The Listening in Spatialized Noise – Universal Test (LiSN-U)
The LISN-U is a test of speech (nonsense syllable) understanding in noise (competing speech, also nonsense syllables). The speech stimuli, which are all spoken by the same female speaker, are synthesised with head-related transfer functions to create a three-dimensional auditory environment over headphones. The LiSN-U has two subtests. The first subtest (spatially-separated condition) measures understanding when the talker is directly in front of the listener, but the competing speech comes from the left and right. In the second subtest (co-located condition), the target and competing speech all come from directly in front of the listener. Like the Listening in Spatialized Noise – Sentences test (LiSN-S), LiSN-U assesses both overall speech-in-noise ability and whether any overall deficit found is caused by a spatial processing disorder (SPD). SPD is a deficit in the ability to use the spatial separation of different sound sources to understand a target frontal talker.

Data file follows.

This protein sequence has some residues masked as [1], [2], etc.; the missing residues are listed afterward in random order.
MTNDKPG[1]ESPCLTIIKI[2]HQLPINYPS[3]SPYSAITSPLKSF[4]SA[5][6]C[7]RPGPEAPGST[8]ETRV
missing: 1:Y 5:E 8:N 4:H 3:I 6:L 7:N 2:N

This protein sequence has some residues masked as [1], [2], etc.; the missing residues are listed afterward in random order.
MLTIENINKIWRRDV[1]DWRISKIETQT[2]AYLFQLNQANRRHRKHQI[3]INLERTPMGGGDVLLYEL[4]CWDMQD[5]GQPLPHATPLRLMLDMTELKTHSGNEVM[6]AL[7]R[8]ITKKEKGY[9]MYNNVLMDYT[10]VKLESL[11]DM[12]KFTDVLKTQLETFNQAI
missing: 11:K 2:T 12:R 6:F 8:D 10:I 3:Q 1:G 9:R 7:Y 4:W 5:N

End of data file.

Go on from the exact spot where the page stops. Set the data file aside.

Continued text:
The condition is a relatively common cause of speech in noise deficits that do not have their origins in cognitive or language problems, and is a frequent long-term consequence of protracted or repeated otitis media in the first five years of life. SPD can be effectively remediated by training speech perception in spatially separated noise. The LiSN-U stimuli are spoken with an Australian accent, but as the stimuli are nonsense syllables that use phonemes found in almost any language, it is believed to be suitable for talkers of almost any language. The stimuli have been normalized for equal intelligibility based on research conducted in listeners from a range of language backgrounds. The extensive normative data built into the test are based on measurements on Australian children and adults. The test expresses all scores relative to normative data.
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